‘Icould kill you!’
Now how many times have you heard someone say that’.
Said it myself recently when a clumsy colleague dropped a 200-pound loaf of bread on my toe while I was making jam butties for my bevy of Vestal Virgins.
In fact I was heard to say it very loudly on one occasion during a rugby match when an opposing forward reached for my genitals as we emerged from a loose and clumsy scrum, neither of us having any idea where the ball was or even where it was likely to be.
In this case, the chap was exonerated after buying me a pint in the clubhouse after the game.
But loose talk is not so easily dismissed. A Second World War poster proclaimed, ‘Loose Talk Can Cost Lives.’
And down the centuries it has.
The total number of wrongful convictions in Britain since the Norman’s introduced the jury system is unknown. But as a sample of how more modern criminal charges can go wrong, between 1989 and 1999 almost 8500 convictions were overturned and between 2007 and 2017 84 serious crime convicts have been pardoned after wrongful convictions were recorded.
Thousands more can be added after Magistrates’ Courts get it wrong and minor felons have their charges dismissed by a higher court.
Records from the Dark Ages are notoriously slim so public records don’t really begin until the 1660s.
Those impacting on Sussex though, gain no real notoriety until 1952 when Derek Bentley was hanged for the murder of a policeman in Croydon.
I was a second former at school when Bentley went to the gallows, but I remember clearly the public debate about his guilt, based very much on him screaming at his co criminal Christopher Craig ‘Let him have it.’
The prosecution claimed the 16-year-old Craig shot dead Constable Sidney Miles as a result of Bentley’ command, while Bentley said he meant that Craig should give up the gun as they had been ‘nicked’
Bentley’s conviction was overturned in 1998.
Didn’t help Bentley much. He’d taken the big drop some 46 years before.
But there is perhaps no better example that ‘loose talk costs lives’ than the Bentley execution.
There have been countless cases of wrongful convictions in and around Lewes over the years, geographically creeping towards the County Town where the Assizes has existed for a thousand years and the Crown Court replacing it in 1972, is still located on the High Street.
Famous miscarriages of justice have taken place in Guildford, Southampton, Portsmouth and Hastings in the last century. But it was not until the 21st century that a low-profile case nudged Lewes into the limelight. Even though there were 84 wrongful capital crime convictions overturned between 2007-2017.it was in 2009 that a local case came to public attention.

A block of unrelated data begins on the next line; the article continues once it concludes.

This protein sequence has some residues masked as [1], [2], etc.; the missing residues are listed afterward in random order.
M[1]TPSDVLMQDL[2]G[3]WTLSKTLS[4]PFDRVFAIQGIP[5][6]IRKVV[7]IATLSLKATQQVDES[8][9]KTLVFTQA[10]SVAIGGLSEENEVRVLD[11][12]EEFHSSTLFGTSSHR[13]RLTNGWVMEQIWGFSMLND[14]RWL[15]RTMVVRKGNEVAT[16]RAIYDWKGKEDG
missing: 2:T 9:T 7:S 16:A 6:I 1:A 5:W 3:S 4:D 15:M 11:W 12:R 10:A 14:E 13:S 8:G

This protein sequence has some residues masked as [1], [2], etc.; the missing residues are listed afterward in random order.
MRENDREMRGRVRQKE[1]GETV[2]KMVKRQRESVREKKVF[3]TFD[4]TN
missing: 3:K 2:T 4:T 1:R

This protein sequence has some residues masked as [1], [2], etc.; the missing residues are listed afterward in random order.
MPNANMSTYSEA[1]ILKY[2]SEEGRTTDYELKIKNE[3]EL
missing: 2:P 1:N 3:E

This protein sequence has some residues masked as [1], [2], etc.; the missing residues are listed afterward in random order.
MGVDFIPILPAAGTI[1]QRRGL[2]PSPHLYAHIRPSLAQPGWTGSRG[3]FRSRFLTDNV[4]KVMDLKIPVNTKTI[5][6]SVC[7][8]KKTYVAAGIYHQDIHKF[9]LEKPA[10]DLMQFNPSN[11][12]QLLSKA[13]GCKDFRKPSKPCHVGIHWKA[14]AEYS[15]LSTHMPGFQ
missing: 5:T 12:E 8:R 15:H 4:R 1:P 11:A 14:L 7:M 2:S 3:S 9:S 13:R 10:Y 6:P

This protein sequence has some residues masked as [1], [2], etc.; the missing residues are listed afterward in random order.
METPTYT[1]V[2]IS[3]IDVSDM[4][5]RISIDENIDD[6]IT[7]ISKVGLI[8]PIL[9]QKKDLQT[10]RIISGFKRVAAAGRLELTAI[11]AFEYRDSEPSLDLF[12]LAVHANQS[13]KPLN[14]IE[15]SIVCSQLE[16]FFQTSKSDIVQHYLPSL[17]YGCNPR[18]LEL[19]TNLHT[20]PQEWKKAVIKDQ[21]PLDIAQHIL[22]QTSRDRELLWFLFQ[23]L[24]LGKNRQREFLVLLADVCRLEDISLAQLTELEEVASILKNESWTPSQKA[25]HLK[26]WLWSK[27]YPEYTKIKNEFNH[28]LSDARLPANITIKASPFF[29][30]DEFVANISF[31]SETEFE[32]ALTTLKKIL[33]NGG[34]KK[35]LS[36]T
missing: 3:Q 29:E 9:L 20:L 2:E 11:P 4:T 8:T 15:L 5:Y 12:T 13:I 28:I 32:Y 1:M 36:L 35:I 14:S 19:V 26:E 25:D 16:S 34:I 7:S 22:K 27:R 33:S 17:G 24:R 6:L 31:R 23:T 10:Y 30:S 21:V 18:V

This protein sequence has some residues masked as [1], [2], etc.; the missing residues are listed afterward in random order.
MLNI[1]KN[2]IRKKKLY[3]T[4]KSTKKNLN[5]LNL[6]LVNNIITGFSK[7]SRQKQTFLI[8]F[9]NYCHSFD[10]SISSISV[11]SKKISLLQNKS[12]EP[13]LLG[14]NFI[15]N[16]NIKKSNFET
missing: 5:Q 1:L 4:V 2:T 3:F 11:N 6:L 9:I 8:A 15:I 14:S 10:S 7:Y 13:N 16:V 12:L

A Newhaven man, Jamie Sneddon was jailed for 21 months in 2000 for unlawfully wounding a Lewes magistrate.
Sneddon’s conviction was based on the evidence of the man he had allegedly assaulted. Subsequently, Ian James was found to have lied twice in various cases he was involved with as a magistrate. He had committed perjury.
Long after his release, Sneddon realised the man he was dealing with in a business transaction was James and taped a conversation in which James admitted lying. The Court of Appeal found that Sneddon’s conviction was mainly based on James’s testimony and exonerated Sneddon of the charges. Although expecting a healthy compensation sum, Sneddon said the injustice he had suffered had affected his life forever.
Many cases of miscarriage of justice lie with identification, bias and gossip. Barry George went down for life for the murder of TV presenter Jill Dando in 1999 before being found to be a victim of a miscarriage of justice, while Timothy Evans was hanged in 1950 for the murder of his wife and daughter before the notorious killer John Reginald Christie was found to be the real killer at the now infamous dwelling 10 Rillington Place in London. He hanged in 1953 for the murder of eight people, among them his wife. The bodies were found concealed in the building, in garden graves and boarded up alcoves.